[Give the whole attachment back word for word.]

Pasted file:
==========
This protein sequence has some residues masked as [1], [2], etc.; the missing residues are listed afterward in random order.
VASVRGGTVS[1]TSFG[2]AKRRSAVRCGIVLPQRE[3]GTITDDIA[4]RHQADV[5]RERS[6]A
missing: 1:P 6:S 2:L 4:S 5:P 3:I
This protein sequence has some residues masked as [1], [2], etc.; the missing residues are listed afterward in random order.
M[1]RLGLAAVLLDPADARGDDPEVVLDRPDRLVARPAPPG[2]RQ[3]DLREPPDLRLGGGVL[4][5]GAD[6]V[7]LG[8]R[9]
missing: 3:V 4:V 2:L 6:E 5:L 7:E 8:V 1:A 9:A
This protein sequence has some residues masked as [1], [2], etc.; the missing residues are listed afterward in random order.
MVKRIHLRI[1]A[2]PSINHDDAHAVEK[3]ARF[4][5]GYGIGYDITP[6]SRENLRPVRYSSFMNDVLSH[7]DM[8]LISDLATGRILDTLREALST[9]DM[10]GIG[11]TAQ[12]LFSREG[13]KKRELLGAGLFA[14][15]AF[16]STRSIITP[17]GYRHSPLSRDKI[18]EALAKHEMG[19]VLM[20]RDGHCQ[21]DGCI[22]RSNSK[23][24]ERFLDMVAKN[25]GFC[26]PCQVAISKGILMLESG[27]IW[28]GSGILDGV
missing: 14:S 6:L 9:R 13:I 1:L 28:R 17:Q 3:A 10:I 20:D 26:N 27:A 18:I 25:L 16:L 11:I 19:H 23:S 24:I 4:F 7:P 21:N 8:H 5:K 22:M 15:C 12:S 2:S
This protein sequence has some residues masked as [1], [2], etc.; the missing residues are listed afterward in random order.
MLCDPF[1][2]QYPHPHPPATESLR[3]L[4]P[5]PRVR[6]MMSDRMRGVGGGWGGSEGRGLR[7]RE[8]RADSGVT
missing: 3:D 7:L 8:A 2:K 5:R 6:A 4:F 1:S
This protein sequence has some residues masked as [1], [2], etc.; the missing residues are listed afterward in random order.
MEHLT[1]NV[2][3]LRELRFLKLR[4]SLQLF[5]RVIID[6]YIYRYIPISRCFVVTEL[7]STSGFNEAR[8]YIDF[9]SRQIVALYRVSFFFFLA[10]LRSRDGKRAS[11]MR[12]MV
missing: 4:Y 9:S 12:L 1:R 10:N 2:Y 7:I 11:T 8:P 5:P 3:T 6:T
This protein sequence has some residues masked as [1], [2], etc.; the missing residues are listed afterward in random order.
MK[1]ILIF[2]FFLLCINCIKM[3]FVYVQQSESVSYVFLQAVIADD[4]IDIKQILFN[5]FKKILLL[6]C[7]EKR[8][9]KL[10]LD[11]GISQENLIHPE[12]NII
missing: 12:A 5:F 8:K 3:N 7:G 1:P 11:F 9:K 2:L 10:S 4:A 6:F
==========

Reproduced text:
This protein sequence has some residues masked as [1], [2], etc.; the missing residues are listed afterward in random order.
VASVRGGTVS[1]TSFG[2]AKRRSAVRCGIVLPQRE[3]GTITDDIA[4]RHQADV[5]RERS[6]A
missing: 1:P 6:S 2:L 4:S 5:P 3:I
This protein sequence has some residues masked as [1], [2], etc.; the missing residues are listed afterward in random order.
M[1]RLGLAAVLLDPADARGDDPEVVLDRPDRLVARPAPPG[2]RQ[3]DLREPPDLRLGGGVL[4][5]GAD[6]V[7]LG[8]R[9]
missing: 3:V 4:V 2:L 6:E 5:L 7:E 8:V 1:A 9:A
This protein sequence has some residues masked as [1], [2], etc.; the missing residues are listed afterward in random order.
MVKRIHLRI[1]A[2]PSINHDDAHAVEK[3]ARF[4][5]GYGIGYDITP[6]SRENLRPVRYSSFMNDVLSH[7]DM[8]LISDLATGRILDTLREALST[9]DM[10]GIG[11]TAQ[12]LFSREG[13]KKRELLGAGLFA[14][15]AF[16]STRSIITP[17]GYRHSPLSRDKI[18]EALAKHEMG[19]VLM[20]RDGHCQ[21]DGCI[22]RSNSK[23][24]ERFLDMVAKN[25]GFC[26]PCQVAISKGILMLESG[27]IW[28]GSGILDGV
missing: 14:S 6:L 9:R 13:I 1:L 28:R 17:Q 3:A 10:I 20:D 26:N 27:A 18:I 25:L 16:L 11:I 19:H 23:S 24:I 4:F 7:P 21:N 8:H 5:K 22:M 15:C 12:S 2:S
This protein sequence has some residues masked as [1], [2], etc.; the missing residues are listed afterward in random order.
MLCDPF[1][2]QYPHPHPPATESLR[3]L[4]P[5]PRVR[6]MMSDRMRGVGGGWGGSEGRGLR[7]RE[8]RADSGVT
missing: 3:D 7:L 8:A 2:K 5:R 6:A 4:F 1:S
This protein sequence has some residues masked as [1], [2], etc.; the missing residues are listed afterward in random order.
MEHLT[1]NV[2][3]LRELRFLKLR[4]SLQLF[5]RVIID[6]YIYRYIPISRCFVVTEL[7]STSGFNEAR[8]YIDF[9]SRQIVALYRVSFFFFLA[10]LRSRDGKRAS[11]MR[12]MV
missing: 4:Y 9:S 12:L 1:R 10:N 2:Y 7:I 11:T 8:P 5:P 3:T 6:T
This protein sequence has some residues masked as [1], [2], etc.; the missing residues are listed afterward in random order.
MK[1]ILIF[2]FFLLCINCIKM[3]FVYVQQSESVSYVFLQAVIADD[4]IDIKQILFN[5]FKKILLL[6]C[7]EKR[8][9]KL[10]LD[11]GISQENLIHPE[12]NII
missing: 12:A 5:F 8:K 3:N 7:G 1:P 11:F 9:K 2:L 10:S 4:A 6:F